Your veterinarian will advise you on the best treatment for your Labrador’s CrCl disease based upon their diagnosis of his specific condition, and based upon their own experience.
There are a number of surgical treatments available for CrCl disease, as Neil explains.
“There are currently many surgical treatment options for canine CrCL deficiency including extracapsular suture procedures using monofilament or multifilament braided materials and geometry modifying osteotomy procedures, including tibial plateau levelling osteotomy (TPLO) and tibial tuberosity advancement (TTA).”
Extra-capsular Suture Procedures
The extra-capsular suture procedure involves replacing the damaged ligament with man-made alternative. This is produced in the form of a stitch or suture, made of a monofilament or multi-filament braided material, similar to strong fishing line.
This holds the joint in a natural position, allowing the dog to move his leg correctly.
The aim is that scar tissue will eventually replace the use of the suture, and support the leg in this manner.
It is thought to be a more successful option for smaller and less lively dogs, although it can be used on larger breeds such as Labradors.
If your veterinarian advises an extra-capsular suture procedure, then your dog will need to be on severely limited exercise for at least four months after his surgery.
Tibial Plateau Levelling Osteotomy (TPLO)
Another option for CrCl disease treatment is TPLO. It is a more modern procedure, which involves more invasive surgery.
A veterinary surgeon will make a circular cut in the tibia and realign the bone, to give a more stable base for the dog to walk on. This movement will be held in place by plates and screws.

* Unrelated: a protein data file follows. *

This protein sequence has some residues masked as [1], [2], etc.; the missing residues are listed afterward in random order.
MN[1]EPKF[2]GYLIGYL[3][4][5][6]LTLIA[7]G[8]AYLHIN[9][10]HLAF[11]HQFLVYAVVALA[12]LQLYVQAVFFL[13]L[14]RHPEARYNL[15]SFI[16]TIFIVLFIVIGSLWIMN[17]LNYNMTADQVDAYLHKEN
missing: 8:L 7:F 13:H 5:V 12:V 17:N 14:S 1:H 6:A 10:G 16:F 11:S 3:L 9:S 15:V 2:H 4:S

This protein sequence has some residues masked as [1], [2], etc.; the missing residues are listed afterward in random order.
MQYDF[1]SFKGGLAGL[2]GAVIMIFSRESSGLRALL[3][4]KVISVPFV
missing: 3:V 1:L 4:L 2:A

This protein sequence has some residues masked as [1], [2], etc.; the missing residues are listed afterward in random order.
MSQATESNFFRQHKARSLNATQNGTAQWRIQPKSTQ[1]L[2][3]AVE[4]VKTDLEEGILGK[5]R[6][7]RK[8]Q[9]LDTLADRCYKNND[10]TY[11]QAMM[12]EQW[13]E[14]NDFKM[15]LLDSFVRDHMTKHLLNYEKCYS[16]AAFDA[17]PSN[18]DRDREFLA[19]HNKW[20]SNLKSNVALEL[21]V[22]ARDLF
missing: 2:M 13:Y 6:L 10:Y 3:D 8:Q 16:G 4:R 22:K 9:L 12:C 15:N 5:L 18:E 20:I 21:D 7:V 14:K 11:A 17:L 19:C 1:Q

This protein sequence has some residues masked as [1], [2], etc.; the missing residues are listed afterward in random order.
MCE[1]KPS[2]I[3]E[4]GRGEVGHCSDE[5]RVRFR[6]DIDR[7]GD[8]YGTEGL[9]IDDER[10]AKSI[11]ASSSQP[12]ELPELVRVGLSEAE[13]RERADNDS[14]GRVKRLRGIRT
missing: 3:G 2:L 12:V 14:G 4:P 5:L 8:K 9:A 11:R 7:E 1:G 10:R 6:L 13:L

This method is sometimes preferred for larger, heavier dogs or for more active personalities.
Again, a healing period of rest of at least four months is advised after surgery in order to get the best results.
Tibial Tuberosity Advancement (TTA)
Tibial Tuberosity Advancement (TTA) is similar in approach to TPLO. However, the bone is cut in a linear fashion, in order for the tibia to be moved to a different angle.
Like TPLO it requires plates and screws to stay in place initially, and although they are not required after healing they are rarely removed. It also has a long period of recovery, where you will need to keep your dog on limited exercise to reduce the risk of re-fracturing the bone before it has healed.
TTA Case Study
A friend of The Labrador Site, Julie Clayton, has personal experience of the TTA treatment, as her chocolate Lab Charlie was sadly diagnosed with CrCl disease as a puppy.
She has kindly shared her journey with us.
Charlie’s Early Symptoms of CrCl
“Charlie was 8 months old, and he started limping on his hind leg. I took him to the vet who said lead walks (rest) for 10 days and anti-inflammatories.
After 10 days, Charlie was still limping and hip dysplasia was suspected, so we did x-rays, and found out Charlie’s hips were perfect.
So the vet said more rest, and suspected a pulled muscle etc.
After another 10 days rest, Charlie seemed fine, and the vet said we could return to normal.
The first time Charlie got off lead after the 20 days rest, he galloped round (as a young Labrador will) and suddenly stopped and was severely lame. We got him back to the car, and went to the vet.
We saw a young vet, not very experienced, who said it was a pulled muscle, gave more anti-inflammatories and said more rest.
As it happened, I had an appointment the next day to see a canine physiotherapist, she said Charlie had a torn ligament and told me to go and see an orthopaedic vet, which I did the next day. He diagnosed a ruptured cruciate ligament.”
What Happened Next